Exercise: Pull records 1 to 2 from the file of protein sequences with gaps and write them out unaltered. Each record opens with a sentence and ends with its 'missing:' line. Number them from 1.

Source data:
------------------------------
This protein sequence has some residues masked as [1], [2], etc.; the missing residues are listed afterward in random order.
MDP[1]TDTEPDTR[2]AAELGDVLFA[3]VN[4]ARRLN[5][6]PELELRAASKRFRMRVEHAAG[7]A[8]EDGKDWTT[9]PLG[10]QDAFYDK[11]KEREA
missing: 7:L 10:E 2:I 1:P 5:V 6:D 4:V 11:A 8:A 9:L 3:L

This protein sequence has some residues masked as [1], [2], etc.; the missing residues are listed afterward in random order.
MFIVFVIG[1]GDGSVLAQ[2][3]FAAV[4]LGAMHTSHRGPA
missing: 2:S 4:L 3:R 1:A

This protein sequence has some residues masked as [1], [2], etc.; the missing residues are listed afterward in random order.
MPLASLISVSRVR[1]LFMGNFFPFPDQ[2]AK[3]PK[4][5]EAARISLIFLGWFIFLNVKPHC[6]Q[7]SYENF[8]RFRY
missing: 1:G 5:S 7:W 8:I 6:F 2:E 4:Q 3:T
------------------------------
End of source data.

This protein sequence has some residues masked as [1], [2], etc.; the missing residues are listed afterward in random order.
MDP[1]TDTEPDTR[2]AAELGDVLFA[3]VN[4]ARRLN[5][6]PELELRAASKRFRMRVEHAAG[7]A[8]EDGKDWTT[9]PLG[10]QDAFYDK[11]KEREA
missing: 7:L 10:E 2:I 1:P 5:V 6:D 4:V 11:A 8:A 9:L 3:L

This protein sequence has some residues masked as [1], [2], etc.; the missing residues are listed afterward in random order.
MFIVFVIG[1]GDGSVLAQ[2][3]FAAV[4]LGAMHTSHRGPA
missing: 2:S 4:L 3:R 1:A